Public Relations, Social Media

Twitter Changing DM Length Policies – What You Should Know

By Cat Forgione | On June 22, 2015

Recently, the Twitter Development Team announced that it is changing how the messaging system works and will now allow Direct Messages (DMs) to be over 140 characters. Previously, if a follower wanted to send a Direct Message (DM) to your company’s Twitter handle that was over 140 characters, the user would have to send multiple messages or send a short message requesting to move the conversation to a different platform, such as email or phone. Twitter is removing the 140 character limit from Direct Messages (DMs), so that longer conversations can be had, which will be particularly helpful for customer service conversations – making it easier to answer questions thoroughly. The scenario can also be flipped for companies to contact consumers directly as well, which increases the possibility of generating sales leads on the platform.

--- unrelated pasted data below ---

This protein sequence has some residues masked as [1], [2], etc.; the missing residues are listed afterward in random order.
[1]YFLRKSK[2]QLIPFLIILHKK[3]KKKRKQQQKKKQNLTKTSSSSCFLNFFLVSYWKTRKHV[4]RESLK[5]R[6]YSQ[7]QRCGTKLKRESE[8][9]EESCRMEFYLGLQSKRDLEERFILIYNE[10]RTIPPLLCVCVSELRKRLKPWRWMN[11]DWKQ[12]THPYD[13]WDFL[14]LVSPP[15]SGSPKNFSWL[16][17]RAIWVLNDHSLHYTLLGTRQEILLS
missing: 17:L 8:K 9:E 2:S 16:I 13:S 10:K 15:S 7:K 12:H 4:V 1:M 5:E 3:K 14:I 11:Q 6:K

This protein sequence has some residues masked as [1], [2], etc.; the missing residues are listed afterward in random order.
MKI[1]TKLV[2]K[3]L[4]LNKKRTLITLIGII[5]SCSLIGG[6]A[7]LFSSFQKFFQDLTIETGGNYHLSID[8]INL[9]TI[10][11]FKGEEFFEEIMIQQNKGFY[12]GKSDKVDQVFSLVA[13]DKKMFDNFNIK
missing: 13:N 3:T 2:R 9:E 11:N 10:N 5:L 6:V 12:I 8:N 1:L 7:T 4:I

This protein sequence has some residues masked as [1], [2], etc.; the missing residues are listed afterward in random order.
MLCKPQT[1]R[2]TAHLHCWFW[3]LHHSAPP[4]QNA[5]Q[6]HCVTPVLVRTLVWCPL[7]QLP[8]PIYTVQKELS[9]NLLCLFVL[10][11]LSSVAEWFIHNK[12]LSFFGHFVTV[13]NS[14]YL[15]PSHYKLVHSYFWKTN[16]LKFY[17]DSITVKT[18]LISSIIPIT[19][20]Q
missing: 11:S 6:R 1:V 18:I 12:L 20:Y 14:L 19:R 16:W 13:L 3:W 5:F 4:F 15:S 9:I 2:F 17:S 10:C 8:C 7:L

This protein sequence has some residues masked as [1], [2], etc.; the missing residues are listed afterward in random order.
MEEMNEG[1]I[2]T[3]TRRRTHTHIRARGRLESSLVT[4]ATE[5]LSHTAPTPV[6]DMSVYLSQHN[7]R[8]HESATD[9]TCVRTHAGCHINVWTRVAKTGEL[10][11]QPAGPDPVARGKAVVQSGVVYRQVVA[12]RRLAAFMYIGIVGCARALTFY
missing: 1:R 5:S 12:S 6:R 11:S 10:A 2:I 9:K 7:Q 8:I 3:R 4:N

This change will come into effect in July – and will serve as a chat feature for the platform. The announcement also comes on the heels of another recent change to DMs, which enabled users to send DMs to anyone, even those they weren’t directly connected to. Direct Messages will now have a limit of 10,000 characters, which is half as many as Facebook’s Messenger. Tweets will continue to be the 140 characters they are today. For additional details on the update, see the TechCrunch article here.

How do you think this will affect businesses on Twitter?

Cat Forgione

Cat Forgione is an Assistant Account Executive at Affect, where she engages with media on a daily basis on behalf of her clients, identifying opportunities to insert clients into break news stories and monitoring key trends taking place in the media. Cat is also an integral member of Affect’s social media team where she assists in the day-to-day management of channels and advises on digital strategy. Before becoming an Account Coordinator, Cat was an intern at Affect in 2012. Cat holds a BS in Public Relations from Virginia Tech.